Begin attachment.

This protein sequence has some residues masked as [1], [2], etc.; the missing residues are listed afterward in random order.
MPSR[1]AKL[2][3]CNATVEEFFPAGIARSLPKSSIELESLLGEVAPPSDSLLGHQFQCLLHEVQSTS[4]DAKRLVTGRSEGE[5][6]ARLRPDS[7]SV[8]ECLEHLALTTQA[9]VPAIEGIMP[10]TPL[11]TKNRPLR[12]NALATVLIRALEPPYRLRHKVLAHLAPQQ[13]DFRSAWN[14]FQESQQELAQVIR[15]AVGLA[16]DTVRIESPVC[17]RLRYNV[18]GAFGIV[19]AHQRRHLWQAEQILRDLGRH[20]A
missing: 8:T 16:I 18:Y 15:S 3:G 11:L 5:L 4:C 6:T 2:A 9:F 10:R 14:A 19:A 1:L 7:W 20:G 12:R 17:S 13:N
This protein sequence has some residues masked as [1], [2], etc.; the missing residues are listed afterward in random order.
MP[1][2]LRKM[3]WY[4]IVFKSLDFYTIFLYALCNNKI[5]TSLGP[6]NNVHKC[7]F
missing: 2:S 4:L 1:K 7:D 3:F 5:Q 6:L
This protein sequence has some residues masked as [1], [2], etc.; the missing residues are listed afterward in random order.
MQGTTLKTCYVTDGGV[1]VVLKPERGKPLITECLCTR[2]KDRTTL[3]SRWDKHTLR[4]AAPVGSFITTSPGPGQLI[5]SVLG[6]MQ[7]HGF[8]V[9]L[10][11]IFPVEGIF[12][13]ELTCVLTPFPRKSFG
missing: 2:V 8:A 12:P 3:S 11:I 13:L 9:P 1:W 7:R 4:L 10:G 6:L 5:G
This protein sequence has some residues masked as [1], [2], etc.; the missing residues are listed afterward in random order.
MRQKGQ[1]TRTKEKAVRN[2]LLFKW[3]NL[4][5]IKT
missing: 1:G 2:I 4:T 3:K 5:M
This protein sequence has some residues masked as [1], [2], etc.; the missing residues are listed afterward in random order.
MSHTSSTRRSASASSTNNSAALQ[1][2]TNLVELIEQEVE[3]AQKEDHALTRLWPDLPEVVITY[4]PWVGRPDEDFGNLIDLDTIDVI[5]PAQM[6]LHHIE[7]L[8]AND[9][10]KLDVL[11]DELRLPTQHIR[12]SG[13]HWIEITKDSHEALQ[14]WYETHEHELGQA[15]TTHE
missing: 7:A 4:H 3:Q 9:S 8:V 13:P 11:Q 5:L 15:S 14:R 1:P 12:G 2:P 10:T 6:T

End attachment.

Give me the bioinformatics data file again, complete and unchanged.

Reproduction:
This protein sequence has some residues masked as [1], [2], etc.; the missing residues are listed afterward in random order.
MPSR[1]AKL[2][3]CNATVEEFFPAGIARSLPKSSIELESLLGEVAPPSDSLLGHQFQCLLHEVQSTS[4]DAKRLVTGRSEGE[5][6]ARLRPDS[7]SV[8]ECLEHLALTTQA[9]VPAIEGIMP[10]TPL[11]TKNRPLR[12]NALATVLIRALEPPYRLRHKVLAHLAPQQ[13]DFRSAWN[14]FQESQQELAQVIR[15]AVGLA[16]DTVRIESPVC[17]RLRYNV[18]GAFGIV[19]AHQRRHLWQAEQILRDLGRH[20]A
missing: 8:T 16:I 18:Y 15:S 3:G 11:L 5:L 4:C 6:T 2:A 9:F 10:R 14:A 19:A 1:L 7:W 20:G 12:R 17:S 13:N
This protein sequence has some residues masked as [1], [2], etc.; the missing residues are listed afterward in random order.
MP[1][2]LRKM[3]WY[4]IVFKSLDFYTIFLYALCNNKI[5]TSLGP[6]NNVHKC[7]F
missing: 2:S 4:L 1:K 7:D 3:F 5:Q 6:L
This protein sequence has some residues masked as [1], [2], etc.; the missing residues are listed afterward in random order.
MQGTTLKTCYVTDGGV[1]VVLKPERGKPLITECLCTR[2]KDRTTL[3]SRWDKHTLR[4]AAPVGSFITTSPGPGQLI[5]SVLG[6]MQ[7]HGF[8]V[9]L[10][11]IFPVEGIF[12][13]ELTCVLTPFPRKSFG
missing: 2:V 8:A 12:P 3:S 11:I 13:L 9:P 1:W 7:R 4:L 10:G 6:L 5:G
This protein sequence has some residues masked as [1], [2], etc.; the missing residues are listed afterward in random order.
MRQKGQ[1]TRTKEKAVRN[2]LLFKW[3]NL[4][5]IKT
missing: 1:G 2:I 4:T 3:K 5:M
This protein sequence has some residues masked as [1], [2], etc.; the missing residues are listed afterward in random order.
MSHTSSTRRSASASSTNNSAALQ[1][2]TNLVELIEQEVE[3]AQKEDHALTRLWPDLPEVVITY[4]PWVGRPDEDFGNLIDLDTIDVI[5]PAQM[6]LHHIE[7]L[8]AND[9][10]KLDVL[11]DELRLPTQHIR[12]SG[13]HWIEITKDSHEALQ[14]WYETHEHELGQA[15]TTHE
missing: 7:A 4:H 3:Q 9:S 8:V 13:P 11:Q 5:L 15:S 14:R 1:P 12:G 2:P 10:T 6:T